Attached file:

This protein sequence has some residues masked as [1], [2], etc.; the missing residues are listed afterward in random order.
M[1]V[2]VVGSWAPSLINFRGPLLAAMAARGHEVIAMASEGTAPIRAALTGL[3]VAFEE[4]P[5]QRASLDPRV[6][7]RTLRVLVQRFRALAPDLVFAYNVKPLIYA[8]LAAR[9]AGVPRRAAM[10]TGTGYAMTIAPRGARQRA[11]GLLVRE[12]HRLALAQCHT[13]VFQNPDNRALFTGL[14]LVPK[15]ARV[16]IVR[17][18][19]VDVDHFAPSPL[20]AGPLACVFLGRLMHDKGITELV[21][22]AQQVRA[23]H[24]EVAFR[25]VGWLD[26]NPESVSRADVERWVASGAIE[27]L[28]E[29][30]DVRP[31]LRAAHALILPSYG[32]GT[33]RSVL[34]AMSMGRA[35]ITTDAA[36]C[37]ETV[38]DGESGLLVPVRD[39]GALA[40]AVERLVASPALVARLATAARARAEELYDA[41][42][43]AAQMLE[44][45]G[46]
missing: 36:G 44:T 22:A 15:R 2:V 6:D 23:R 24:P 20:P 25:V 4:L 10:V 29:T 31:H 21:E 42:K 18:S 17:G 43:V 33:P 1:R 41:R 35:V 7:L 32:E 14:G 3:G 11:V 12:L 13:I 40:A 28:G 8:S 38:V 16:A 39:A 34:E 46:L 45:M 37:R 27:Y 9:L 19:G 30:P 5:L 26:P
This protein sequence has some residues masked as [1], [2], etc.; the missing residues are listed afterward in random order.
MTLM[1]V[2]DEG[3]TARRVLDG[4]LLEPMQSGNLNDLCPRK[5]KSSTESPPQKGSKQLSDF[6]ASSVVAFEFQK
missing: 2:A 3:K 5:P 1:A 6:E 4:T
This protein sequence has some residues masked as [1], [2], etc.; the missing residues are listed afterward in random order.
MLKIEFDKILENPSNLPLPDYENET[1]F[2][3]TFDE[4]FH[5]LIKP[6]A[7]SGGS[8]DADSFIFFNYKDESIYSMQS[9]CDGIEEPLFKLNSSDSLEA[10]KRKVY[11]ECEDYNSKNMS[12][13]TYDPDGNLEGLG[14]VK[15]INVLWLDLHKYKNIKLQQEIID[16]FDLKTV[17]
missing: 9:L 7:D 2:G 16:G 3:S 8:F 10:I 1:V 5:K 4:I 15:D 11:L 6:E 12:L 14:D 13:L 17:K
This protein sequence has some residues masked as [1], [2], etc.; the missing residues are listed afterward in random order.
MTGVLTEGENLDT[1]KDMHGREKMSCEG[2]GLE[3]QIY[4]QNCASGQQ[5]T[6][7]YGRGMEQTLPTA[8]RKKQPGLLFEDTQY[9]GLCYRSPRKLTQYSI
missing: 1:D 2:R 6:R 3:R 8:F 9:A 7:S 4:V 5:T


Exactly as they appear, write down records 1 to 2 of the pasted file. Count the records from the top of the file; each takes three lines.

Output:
This protein sequence has some residues masked as [1], [2], etc.; the missing residues are listed afterward in random order.
M[1]V[2]VVGSWAPSLINFRGPLLAAMAARGHEVIAMASEGTAPIRAALTGL[3]VAFEE[4]P[5]QRASLDPRV[6][7]RTLRVLVQRFRALAPDLVFAYNVKPLIYA[8]LAAR[9]AGVPRRAAM[10]TGTGYAMTIAPRGARQRA[11]GLLVRE[12]HRLALAQCHT[13]VFQNPDNRALFTGL[14]LVPK[15]ARV[16]IVR[17][18][19]VDVDHFAPSPL[20]AGPLACVFLGRLMHDKGITELV[21][22]AQQVRA[23]H[24]EVAFR[25]VGWLD[26]NPESVSRADVERWVASGAIE[27]L[28]E[29][30]DVRP[31]LRAAHALILPSYG[32]GT[33]RSVL[34]AMSMGRA[35]ITTDAA[36]C[37]ETV[38]DGESGLLVPVRD[39]GALA[40]AVERLVASPALVARLATAARARAEELYDA[41][42][43]AAQMLE[44][45]G[46]
missing: 36:G 44:T 22:A 15:R 2:V 6:D 23:R 24:P 20:P 25:V 4:L 10:V 29:T 31:H 21:E 42:K 18:S 17:G 43:V 33:P 1:R 41:R 35:V 7:L 32:E 14:G 3:G 11:V 12:L 13:I 40:A 28:G 8:S 38:V 16:A 39:A 34:E 46:L 45:M 37:R 27:Y 9:L 19:G 30:P 5:L 26:P
This protein sequence has some residues masked as [1], [2], etc.; the missing residues are listed afterward in random order.
MTLM[1]V[2]DEG[3]TARRVLDG[4]LLEPMQSGNLNDLCPRK[5]KSSTESPPQKGSKQLSDF[6]ASSVVAFEFQK
missing: 2:A 3:K 5:P 1:A 6:E 4:T